>icon said 'signal excellent - connected at 54Mbps' I just assumed that
>would also be the data throughput speed. Doh...;-)

Well, you're learning. It's common knowledge. See:
| http://www.tomsnetworking.com/Sections-article60-page5....
It's a "walk test" comparing thruput with and without Super-G. Note
that the higher speeds are fairly well maintained throughout the
entire 300ft (center of graph) walk. I've done similar tests and
gotten similar results. The higher speed devices are generally better
overall, but not always at any given point or location.

>With regard to my problem. As a last resort (before doing anything
>major) I took my life in my hands and scaled a very shaky set of
>ladders to place the client antenna much higher up on the wall near
>the ceiling. I stuck the base on with some Blu-Tack rather than the
>supplied Velcro strip and now my speeds are around the correct levels
>you mentioned. Not 54Mbps - but between 15 and 30 most times.

Bingo. Now I know what was happening when your speed was dropping to
1Mbit/sec. You were dealing with indoor reflections and multipath.
These tend to be fatal to thruput. They reflected signals arrive at
inconvenient times (between packets), smear data, mangle timing, and
generally create packet errors. The access point defends itself by
slowing down, which increases the receiver sensitivity and reduces the
effects of multipath. You probably could have moved around a bit and
improved the situation.

>Also - would I be right in thinking that repositioning one's antenna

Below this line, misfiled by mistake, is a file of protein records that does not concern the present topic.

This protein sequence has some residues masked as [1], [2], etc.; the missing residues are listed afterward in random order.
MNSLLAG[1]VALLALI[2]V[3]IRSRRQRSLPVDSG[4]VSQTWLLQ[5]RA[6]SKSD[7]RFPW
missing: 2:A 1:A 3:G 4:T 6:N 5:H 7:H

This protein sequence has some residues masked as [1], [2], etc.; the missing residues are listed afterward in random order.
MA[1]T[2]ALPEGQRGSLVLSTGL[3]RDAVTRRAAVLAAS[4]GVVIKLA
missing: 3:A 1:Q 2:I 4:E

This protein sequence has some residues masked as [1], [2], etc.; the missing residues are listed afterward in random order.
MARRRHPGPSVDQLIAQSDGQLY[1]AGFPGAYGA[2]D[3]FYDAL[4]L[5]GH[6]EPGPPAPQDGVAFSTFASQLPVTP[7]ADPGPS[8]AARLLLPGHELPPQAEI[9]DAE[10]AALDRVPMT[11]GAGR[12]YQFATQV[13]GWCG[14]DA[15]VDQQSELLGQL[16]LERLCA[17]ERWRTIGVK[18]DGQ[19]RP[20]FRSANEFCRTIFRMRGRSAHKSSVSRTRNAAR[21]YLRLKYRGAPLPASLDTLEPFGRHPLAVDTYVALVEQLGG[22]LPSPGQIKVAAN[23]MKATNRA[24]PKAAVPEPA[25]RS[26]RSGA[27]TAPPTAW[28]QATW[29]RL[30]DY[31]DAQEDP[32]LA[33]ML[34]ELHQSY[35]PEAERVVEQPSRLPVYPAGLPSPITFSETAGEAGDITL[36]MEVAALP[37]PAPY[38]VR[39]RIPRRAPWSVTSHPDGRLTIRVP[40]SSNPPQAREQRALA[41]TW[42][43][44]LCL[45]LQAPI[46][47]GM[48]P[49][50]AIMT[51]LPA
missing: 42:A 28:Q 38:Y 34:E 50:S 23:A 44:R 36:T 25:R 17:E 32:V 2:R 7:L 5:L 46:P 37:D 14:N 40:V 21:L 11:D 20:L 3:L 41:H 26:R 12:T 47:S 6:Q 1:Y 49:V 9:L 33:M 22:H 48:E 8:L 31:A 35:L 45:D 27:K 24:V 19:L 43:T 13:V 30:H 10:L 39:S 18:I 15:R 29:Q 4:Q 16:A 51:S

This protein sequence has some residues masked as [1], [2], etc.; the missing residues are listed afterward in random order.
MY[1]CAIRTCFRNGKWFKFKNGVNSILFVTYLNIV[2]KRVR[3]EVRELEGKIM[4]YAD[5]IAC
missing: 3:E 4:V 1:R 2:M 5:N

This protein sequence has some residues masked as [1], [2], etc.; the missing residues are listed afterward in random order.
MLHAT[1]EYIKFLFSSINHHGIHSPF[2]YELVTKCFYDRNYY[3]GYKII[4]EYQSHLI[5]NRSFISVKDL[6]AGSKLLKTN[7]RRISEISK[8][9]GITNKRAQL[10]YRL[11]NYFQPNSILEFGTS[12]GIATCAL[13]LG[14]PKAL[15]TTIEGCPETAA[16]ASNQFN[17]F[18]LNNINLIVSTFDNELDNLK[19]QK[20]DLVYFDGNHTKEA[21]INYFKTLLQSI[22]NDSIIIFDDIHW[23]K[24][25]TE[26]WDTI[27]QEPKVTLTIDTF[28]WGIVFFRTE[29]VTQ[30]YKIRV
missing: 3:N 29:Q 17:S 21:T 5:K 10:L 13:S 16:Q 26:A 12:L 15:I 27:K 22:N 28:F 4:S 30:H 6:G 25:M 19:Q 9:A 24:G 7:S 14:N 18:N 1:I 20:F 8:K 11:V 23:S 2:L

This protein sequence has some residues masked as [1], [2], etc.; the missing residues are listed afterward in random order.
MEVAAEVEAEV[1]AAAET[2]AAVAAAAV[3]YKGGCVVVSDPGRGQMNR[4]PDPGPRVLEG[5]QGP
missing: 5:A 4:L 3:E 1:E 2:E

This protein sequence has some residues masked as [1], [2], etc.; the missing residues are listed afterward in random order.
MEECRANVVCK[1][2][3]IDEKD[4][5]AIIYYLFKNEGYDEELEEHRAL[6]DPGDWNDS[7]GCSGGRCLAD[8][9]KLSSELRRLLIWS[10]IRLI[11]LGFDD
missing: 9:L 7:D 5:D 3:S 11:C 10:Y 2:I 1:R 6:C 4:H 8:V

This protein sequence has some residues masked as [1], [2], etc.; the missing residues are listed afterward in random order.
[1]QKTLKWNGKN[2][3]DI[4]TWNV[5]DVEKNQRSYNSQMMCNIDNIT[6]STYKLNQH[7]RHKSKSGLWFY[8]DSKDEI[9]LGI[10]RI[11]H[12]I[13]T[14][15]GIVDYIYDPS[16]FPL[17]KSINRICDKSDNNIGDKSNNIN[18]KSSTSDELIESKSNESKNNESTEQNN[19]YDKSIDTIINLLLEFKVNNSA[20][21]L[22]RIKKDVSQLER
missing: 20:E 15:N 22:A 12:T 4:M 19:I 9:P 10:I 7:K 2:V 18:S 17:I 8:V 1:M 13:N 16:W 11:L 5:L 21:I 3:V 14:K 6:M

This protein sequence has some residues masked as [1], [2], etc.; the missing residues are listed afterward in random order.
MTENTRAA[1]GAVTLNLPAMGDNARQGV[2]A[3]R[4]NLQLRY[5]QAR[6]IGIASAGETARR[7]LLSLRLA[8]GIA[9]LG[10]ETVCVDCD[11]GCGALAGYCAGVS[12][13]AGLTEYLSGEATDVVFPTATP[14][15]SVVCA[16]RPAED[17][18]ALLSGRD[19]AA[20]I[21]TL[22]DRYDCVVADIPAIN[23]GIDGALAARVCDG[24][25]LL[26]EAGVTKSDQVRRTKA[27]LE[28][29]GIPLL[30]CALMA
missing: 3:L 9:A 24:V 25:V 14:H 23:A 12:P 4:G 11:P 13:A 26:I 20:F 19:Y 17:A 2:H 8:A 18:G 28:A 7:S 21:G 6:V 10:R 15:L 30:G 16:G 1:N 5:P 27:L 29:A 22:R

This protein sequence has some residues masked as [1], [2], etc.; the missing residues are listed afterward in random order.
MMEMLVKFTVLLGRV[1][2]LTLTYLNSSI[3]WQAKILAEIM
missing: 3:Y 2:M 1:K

>and/or router even 'slightly' (by a mere few inches) can make a BIG
>difference to performance? Or is my improvement just a fluke?

Yes, antenna location and position is very critical to proper
operation. The idea is to get the best direct path. If you're
dealing with reflections, things will not work well. If you're in a
null, where two or more signals cancel, then moving 1/4 wavelength in
any direction will eliminate the effects. 1/4 wavelength is about
3cm.

>Otherwise your alternative advice is filed away for future reference.
>
>Further - I agree with you about the web server thing? One of THOSE in
>a router would be really cool.

It would be fairly easy to implement as the router already has a web
server in firmware used for configuration. Personally, I would prefer
to see the USB memory used for log file collection, authentication,
and SNMP based performance data collection, but that would probably be
to weird for a consumer product. Still, a "personal web server" would
be handy.

>P.S. Despite what it says in the WGT634U manual, with the right
>previously-set permissions, one CAN actually 'write' to any attached
>storage device over the Internet. I tried it and it works fine.

Yech. Passwords passed in the clear with no encryption. Easily
sniffed. No SFTP (secure ftp) or SCP (secure copy). No logging or
ftpaccess. Are you sure you wanna run such a crude ftp server?

Incidentally, on the password issue, one of my clueless customers
insisted on using the same password for everything. His POP3 password
for email got sniffed by someone. With the email address, he figured
out my clients eBay account name. The password worked. Fortunately,
his Paypal account used a different password. If you do play the
password game, kindly use a different password on everything,
especially easily sniffed passwords such as found on simple ftp
servers.


--
Jeff Liebermann jeffl@comix.santa-cruz.ca.us
150 Felker St #D http://www.LearnByDestroying.com
Santa Cruz CA 95060 http://802.11junk.com
Skype: JeffLiebermann AE6KS 831-336-2558
Anonymous
a b G Storage
September 7, 2005 6:26:10 AM

Archived from groups: alt.internet.wireless (More info?)

>Yech. Passwords passed in the clear with no encryption. Easily
>sniffed. No SFTP (secure ftp) or SCP (secure copy). No logging or
>ftpaccess. Are you sure you wanna run such a crude ftp server?

Well, I suppose it'll be okay for the low-grade stuff I have. Nothing
worth stealing really. Just some family photos and a few MP3s. But I
take your point. It's not exactly secure.

Thanks again for all your wisdom Jeff. Mucho appreciando.
!